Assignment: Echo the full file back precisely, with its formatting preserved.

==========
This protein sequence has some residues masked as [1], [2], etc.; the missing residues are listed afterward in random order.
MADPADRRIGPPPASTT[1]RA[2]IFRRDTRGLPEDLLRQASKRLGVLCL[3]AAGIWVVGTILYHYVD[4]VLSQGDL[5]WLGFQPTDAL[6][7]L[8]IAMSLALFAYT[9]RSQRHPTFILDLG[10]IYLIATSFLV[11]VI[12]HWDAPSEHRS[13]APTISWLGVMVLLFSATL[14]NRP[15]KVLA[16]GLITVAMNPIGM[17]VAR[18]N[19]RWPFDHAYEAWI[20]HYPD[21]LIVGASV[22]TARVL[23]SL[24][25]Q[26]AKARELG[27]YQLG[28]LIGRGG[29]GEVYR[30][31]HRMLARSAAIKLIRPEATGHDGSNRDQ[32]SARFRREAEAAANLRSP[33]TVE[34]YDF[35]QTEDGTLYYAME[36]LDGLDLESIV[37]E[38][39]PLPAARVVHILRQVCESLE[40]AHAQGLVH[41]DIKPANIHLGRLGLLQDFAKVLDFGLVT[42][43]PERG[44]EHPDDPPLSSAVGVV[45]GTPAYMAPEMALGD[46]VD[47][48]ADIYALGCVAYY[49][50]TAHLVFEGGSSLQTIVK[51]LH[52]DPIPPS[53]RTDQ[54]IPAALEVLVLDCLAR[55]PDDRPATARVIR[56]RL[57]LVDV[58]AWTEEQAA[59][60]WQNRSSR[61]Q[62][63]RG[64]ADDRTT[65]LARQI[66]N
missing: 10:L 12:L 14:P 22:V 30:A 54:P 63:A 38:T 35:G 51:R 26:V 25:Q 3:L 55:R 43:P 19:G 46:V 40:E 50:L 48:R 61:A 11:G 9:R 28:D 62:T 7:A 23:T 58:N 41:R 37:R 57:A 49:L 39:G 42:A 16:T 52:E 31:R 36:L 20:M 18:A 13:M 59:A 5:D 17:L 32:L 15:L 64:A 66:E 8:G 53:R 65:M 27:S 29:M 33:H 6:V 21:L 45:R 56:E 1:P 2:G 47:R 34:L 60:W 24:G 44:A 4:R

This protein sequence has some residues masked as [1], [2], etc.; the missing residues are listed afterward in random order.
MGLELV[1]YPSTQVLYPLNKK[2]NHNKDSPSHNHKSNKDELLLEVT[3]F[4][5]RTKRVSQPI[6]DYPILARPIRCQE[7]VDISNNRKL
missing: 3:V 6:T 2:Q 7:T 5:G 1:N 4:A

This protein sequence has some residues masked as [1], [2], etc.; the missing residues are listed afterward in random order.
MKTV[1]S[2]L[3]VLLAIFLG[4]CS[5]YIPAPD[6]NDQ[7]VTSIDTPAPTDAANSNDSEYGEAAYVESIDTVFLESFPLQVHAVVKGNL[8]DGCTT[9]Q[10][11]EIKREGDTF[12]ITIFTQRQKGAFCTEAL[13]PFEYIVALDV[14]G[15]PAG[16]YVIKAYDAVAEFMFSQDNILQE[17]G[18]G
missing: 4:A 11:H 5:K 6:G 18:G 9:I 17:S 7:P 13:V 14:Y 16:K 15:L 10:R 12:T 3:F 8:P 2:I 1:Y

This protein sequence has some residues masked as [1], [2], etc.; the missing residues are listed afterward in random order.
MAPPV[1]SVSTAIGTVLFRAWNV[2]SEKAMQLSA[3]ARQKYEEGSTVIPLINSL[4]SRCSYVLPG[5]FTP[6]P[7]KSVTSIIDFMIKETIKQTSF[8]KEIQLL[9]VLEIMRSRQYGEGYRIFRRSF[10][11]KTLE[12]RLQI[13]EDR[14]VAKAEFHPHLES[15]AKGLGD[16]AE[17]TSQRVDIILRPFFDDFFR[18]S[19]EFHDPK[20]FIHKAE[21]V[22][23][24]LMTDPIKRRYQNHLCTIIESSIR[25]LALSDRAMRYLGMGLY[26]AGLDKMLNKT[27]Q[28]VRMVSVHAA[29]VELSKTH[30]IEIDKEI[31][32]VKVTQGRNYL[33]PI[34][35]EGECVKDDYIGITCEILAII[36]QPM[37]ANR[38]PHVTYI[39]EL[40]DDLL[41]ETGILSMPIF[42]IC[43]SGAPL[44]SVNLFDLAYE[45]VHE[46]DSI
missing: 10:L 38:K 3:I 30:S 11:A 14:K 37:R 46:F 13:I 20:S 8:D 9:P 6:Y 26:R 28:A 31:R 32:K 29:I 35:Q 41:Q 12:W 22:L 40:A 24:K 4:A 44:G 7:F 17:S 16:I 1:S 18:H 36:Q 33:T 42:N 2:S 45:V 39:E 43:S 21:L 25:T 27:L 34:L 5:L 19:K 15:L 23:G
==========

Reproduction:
This protein sequence has some residues masked as [1], [2], etc.; the missing residues are listed afterward in random order.
MADPADRRIGPPPASTT[1]RA[2]IFRRDTRGLPEDLLRQASKRLGVLCL[3]AAGIWVVGTILYHYVD[4]VLSQGDL[5]WLGFQPTDAL[6][7]L[8]IAMSLALFAYT[9]RSQRHPTFILDLG[10]IYLIATSFLV[11]VI[12]HWDAPSEHRS[13]APTISWLGVMVLLFSATL[14]NRP[15]KVLA[16]GLITVAMNPIGM[17]VAR[18]N[19]RWPFDHAYEAWI[20]HYPD[21]LIVGASV[22]TARVL[23]SL[24][25]Q[26]AKARELG[27]YQLG[28]LIGRGG[29]GEVYR[30][31]HRMLARSAAIKLIRPEATGHDGSNRDQ[32]SARFRREAEAAANLRSP[33]TVE[34]YDF[35]QTEDGTLYYAME[36]LDGLDLESIV[37]E[38][39]PLPAARVVHILRQVCESLE[40]AHAQGLVH[41]DIKPANIHLGRLGLLQDFAKVLDFGLVT[42][43]PERG[44]EHPDDPPLSSAVGVV[45]GTPAYMAPEMALGD[46]VD[47][48]ADIYALGCVAYY[49][50]TAHLVFEGGSSLQTIVK[51]LH[52]DPIPPS[53]RTDQ[54]IPAALEVLVLDCLAR[55]PDDRPATARVIR[56]RL[57]LVDV[58]AWTEEQAA[59][60]WQNRSSR[61]Q[62][63]RG[64]ADDRTT[65]LARQI[66]N
missing: 10:L 12:L 14:P 22:V 30:A 54:P 63:A 38:T 35:G 51:R 26:V 25:Q 3:L 55:R 43:P 19:G 46:V 40:E 50:L 48:R 61:A 11:G 9:R 28:D 62:T 7:A 23:T 58:N 41:R 37:R 57:A 49:L 39:G 42:A 16:T 52:E 31:R 36:L 20:M 18:A 13:M 59:A 5:D 17:L 32:L 15:L 64:A 66:E 8:G 53:R 65:M 27:S 29:M 33:H 6:V 21:L 45:R 56:E 1:P 2:G 47:R 34:L 60:W 24:G 44:A 4:R

This protein sequence has some residues masked as [1], [2], etc.; the missing residues are listed afterward in random order.
MGLELV[1]YPSTQVLYPLNKK[2]NHNKDSPSHNHKSNKDELLLEVT[3]F[4][5]RTKRVSQPI[6]DYPILARPIRCQE[7]VDISNNRKL
missing: 3:V 6:T 2:Q 7:T 5:G 1:N 4:A

This protein sequence has some residues masked as [1], [2], etc.; the missing residues are listed afterward in random order.
MKTV[1]S[2]L[3]VLLAIFLG[4]CS[5]YIPAPD[6]NDQ[7]VTSIDTPAPTDAANSNDSEYGEAAYVESIDTVFLESFPLQVHAVVKGNL[8]DGCTT[9]Q[10][11]EIKREGDTF[12]ITIFTQRQKGAFCTEAL[13]PFEYIVALDV[14]G[15]PAG[16]YVIKAYDAVAEFMFSQDNILQE[17]G[18]G
missing: 4:A 11:H 5:K 6:G 18:G 9:I 17:S 7:P 13:V 14:Y 16:K 15:L 10:R 12:T 3:F 8:P 2:I 1:Y

This protein sequence has some residues masked as [1], [2], etc.; the missing residues are listed afterward in random order.
MAPPV[1]SVSTAIGTVLFRAWNV[2]SEKAMQLSA[3]ARQKYEEGSTVIPLINSL[4]SRCSYVLPG[5]FTP[6]P[7]KSVTSIIDFMIKETIKQTSF[8]KEIQLL[9]VLEIMRSRQYGEGYRIFRRSF[10][11]KTLE[12]RLQI[13]EDR[14]VAKAEFHPHLES[15]AKGLGD[16]AE[17]TSQRVDIILRPFFDDFFR[18]S[19]EFHDPK[20]FIHKAE[21]V[22][23][24]LMTDPIKRRYQNHLCTIIESSIR[25]LALSDRAMRYLGMGLY[26]AGLDKMLNKT[27]Q[28]VRMVSVHAA[29]VELSKTH[30]IEIDKEI[31][32]VKVTQGRNYL[33]PI[34][35]EGECVKDDYIGITCEILAII[36]QPM[37]ANR[38]PHVTYI[39]EL[40]DDLL[41]ETGILSMPIF[42]IC[43]SGAPL[44]SVNLFDLAYE[45]VHE[46]DSI
missing: 10:L 38:K 3:I 30:S 11:A 14:K 37:R 46:F 13:I 20:S 8:D 9:P 6:Y 26:R 28:A 31:R 32:K 29:I 35:Q 41:Q 12:W 22:L 40:A 24:K 4:A 44:G 7:F 17:S 16:I 1:S 18:H 36:Q 33:T 42:N 2:S 45:V 39:E 43:S 21:L 25:T 27:L 34:L 5:L 19:K 15:L 23:G